He was a pupil of the Berlin Painter and decorated vases using the red-figure technique. Which was essentially the reverse of the dominant black-figure style, and went on to replace it. The new technique allowed for better internal details, as they were applied with a brush. Whereas the old technique, painters had to scratch in the details, which was far less accurate.

    For much of the Achilles Painter’s red-figure pottery, he would illustrate the classical characters of Greek mythology. Clean lines and clear forms offset by a black background captured the drama. Among many others, he depicted the aforementioned Achilles and Briseis, Oedipus and the Sphinx of Thebes, the death of Orpheus, and Zeus, often pursuing a female figure.

    He later moved on to using, and developing, the white-ground technique. Clay free from iron oxide burns white. This special clay was applied on top of the common reddish clay to give a white ground to paint on. Making it more similar to painting on panels and walls. This technique allowed the Achilles Painter to draft pure outline drawings and permitted the use of some colours. His white-ground pottery depicted contemporary events, often in the home. Notably “Youth Bidding Farewell to Wife”, “Warrior Arming”, and less commonly painted scene such as two women visiting a funerary monument.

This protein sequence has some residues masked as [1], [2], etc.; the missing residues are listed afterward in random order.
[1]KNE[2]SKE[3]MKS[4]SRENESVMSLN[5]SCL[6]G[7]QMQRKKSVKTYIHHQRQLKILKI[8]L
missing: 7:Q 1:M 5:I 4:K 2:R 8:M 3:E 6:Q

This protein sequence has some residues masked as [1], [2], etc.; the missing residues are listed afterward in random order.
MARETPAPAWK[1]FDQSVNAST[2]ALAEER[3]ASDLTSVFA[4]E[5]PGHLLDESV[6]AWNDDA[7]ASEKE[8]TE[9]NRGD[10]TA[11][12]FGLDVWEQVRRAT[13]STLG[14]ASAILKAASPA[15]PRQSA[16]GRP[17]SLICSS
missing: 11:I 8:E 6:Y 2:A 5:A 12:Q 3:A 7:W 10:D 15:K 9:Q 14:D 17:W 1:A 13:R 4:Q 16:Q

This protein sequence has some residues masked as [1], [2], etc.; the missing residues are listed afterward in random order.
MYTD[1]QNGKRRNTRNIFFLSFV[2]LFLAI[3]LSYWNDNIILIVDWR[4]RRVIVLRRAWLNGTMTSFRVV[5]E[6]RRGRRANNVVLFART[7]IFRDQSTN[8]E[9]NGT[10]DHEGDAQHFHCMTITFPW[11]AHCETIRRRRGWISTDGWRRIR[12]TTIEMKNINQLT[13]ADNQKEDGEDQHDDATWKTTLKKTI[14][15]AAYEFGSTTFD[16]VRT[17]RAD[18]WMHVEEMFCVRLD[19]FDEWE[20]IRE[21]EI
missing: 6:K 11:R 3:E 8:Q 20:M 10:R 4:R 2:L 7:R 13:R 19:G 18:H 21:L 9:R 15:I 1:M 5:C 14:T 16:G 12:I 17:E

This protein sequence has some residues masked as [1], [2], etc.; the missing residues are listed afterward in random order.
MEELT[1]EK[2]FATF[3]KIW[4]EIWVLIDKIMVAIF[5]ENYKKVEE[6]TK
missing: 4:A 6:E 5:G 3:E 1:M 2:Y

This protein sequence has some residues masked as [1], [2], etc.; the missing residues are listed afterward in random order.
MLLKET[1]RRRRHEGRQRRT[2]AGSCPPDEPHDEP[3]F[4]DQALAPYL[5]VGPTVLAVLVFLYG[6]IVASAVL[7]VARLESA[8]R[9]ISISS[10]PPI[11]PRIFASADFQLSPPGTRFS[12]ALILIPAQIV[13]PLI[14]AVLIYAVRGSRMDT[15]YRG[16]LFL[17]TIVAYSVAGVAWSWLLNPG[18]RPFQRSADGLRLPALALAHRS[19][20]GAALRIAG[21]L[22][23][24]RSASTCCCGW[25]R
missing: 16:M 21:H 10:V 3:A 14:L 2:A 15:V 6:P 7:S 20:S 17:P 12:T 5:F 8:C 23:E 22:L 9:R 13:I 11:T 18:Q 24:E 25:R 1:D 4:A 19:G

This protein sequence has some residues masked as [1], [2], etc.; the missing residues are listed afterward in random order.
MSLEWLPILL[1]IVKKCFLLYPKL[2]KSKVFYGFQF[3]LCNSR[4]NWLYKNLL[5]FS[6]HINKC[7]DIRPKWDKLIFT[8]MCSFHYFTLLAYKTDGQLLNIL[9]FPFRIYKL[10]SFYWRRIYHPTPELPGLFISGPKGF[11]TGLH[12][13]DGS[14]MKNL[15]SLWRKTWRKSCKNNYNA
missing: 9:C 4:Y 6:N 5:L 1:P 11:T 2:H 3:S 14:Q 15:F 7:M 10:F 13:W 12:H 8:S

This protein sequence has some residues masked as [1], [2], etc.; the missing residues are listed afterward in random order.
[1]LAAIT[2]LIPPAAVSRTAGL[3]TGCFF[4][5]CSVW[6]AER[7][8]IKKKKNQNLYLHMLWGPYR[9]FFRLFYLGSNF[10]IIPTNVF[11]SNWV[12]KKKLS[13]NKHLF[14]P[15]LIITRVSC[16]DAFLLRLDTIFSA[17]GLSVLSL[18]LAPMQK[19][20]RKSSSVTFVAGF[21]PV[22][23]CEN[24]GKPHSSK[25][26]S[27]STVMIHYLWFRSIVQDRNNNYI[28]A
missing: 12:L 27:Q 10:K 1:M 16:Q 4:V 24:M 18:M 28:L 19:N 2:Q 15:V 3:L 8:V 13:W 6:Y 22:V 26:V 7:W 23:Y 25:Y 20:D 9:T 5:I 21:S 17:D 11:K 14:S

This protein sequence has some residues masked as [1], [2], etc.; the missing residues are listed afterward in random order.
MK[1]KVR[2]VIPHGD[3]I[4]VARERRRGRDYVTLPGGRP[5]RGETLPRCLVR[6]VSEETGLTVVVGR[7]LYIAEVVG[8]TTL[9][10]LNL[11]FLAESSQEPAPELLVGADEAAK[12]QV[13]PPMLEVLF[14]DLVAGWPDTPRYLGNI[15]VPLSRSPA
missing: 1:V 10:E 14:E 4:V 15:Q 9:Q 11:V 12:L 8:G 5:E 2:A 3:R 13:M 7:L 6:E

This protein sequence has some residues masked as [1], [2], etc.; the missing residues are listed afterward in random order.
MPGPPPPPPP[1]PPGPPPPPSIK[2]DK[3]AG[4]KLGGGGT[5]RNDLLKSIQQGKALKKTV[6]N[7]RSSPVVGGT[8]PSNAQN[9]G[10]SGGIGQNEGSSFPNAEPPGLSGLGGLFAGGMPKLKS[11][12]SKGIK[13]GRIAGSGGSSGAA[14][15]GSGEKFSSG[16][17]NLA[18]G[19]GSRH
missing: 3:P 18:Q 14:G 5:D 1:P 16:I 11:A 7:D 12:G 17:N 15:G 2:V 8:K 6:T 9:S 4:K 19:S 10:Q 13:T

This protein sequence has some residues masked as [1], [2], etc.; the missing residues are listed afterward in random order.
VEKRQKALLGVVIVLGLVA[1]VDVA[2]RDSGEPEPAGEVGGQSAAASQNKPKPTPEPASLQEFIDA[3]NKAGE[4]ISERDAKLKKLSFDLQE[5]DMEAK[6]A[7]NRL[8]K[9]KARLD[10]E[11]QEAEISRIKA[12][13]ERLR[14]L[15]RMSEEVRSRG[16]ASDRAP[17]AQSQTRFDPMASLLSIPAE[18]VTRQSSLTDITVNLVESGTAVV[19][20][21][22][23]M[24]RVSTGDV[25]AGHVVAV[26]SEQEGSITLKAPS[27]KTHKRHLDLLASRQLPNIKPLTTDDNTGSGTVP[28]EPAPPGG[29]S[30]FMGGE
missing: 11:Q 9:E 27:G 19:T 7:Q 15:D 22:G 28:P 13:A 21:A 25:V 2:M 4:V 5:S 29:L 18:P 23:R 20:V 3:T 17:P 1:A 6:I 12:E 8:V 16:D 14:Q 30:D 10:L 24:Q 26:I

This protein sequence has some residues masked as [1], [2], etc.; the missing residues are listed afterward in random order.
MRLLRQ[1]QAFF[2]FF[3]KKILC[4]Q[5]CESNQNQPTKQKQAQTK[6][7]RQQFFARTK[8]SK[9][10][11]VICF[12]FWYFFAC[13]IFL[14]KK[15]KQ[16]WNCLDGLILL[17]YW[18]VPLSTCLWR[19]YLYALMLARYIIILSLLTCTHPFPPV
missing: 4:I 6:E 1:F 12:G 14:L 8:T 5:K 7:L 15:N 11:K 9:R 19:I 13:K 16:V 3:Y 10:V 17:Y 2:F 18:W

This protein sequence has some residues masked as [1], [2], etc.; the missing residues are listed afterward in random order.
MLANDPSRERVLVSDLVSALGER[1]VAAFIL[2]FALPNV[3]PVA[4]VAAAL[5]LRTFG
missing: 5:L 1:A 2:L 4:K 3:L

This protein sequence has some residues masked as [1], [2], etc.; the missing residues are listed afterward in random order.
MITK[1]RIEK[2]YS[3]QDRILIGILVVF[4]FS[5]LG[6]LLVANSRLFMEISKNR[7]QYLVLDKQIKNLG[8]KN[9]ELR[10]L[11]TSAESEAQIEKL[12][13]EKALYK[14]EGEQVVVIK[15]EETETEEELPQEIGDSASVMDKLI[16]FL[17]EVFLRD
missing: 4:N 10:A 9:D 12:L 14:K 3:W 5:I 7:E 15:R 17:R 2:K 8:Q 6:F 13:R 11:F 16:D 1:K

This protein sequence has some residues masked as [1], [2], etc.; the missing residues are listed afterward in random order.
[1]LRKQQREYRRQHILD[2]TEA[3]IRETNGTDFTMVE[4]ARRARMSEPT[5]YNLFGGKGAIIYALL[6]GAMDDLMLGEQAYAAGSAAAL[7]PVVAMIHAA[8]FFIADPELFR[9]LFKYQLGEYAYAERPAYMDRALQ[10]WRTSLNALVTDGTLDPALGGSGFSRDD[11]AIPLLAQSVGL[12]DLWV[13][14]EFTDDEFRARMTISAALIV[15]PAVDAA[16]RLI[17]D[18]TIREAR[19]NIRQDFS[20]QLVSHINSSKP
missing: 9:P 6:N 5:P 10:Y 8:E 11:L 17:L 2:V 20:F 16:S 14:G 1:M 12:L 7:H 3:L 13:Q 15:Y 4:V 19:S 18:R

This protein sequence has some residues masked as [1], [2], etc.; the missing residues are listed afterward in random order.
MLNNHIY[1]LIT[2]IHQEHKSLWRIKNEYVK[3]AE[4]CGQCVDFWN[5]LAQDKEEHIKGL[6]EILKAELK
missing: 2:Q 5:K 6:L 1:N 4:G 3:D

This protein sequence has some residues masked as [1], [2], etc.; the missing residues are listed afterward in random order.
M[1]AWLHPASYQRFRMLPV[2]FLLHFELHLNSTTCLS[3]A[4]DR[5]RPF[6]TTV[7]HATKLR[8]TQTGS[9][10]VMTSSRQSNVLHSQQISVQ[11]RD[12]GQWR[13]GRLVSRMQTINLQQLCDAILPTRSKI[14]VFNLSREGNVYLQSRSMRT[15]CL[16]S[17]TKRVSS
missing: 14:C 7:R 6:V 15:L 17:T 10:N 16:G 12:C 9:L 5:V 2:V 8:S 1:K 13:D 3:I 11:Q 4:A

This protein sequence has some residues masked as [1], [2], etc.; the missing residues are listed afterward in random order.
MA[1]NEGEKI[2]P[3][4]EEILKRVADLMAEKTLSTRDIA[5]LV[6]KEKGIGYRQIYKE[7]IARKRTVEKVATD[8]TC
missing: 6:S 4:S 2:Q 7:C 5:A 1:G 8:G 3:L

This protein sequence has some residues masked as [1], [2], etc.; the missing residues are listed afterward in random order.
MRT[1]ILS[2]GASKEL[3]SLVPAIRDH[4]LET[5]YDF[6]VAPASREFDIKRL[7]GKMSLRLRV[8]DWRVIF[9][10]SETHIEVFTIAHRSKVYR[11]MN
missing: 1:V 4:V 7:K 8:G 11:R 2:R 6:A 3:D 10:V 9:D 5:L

As was very much the style of the time, he always represented faces in profile. However in contrast to many, his delicate paintwork portrayed figures in a pensive and almost melancholy way. No matter what the scene, there is a sense of calm between his figures. This is both true in the death of Orpheus, and Zeus’ pursuit of females. The Achilles Painter’s style was extremely influential. He took over the Berlin Painter’s workshop, and began to teach students of his own. Many of whom later became prominent painters themselves.

    Just taking a moment to study his work you quickly start to see how much you can learn from such an ancient master. The best place I have found to see some of his work online is the Boston Museum of Fine Arts website. You can even take a trip to the British Museum, who have just over a dozen objects attributed to the artist.

    If you are interested in finding out more about ancient Greek art, I highly recommend watching Alastair Sooke’s Treasures of Ancient Greece. A couple episodes can be found on YouTube, but with any luck the BBC will put together a “Treasures of Ancient” DVD.

    I will leave you with the words of art historian, Sir John Beazley, describing the Achilles Painter:

    “He is the great master of the white lekythos. His red-figure vases nearly always have a sober beauty, but few of them–like the pointed amphora in the Cabinet des Médailles–reach the height of his best white lekythoi, which are among the masterpieces of ancient drawing.”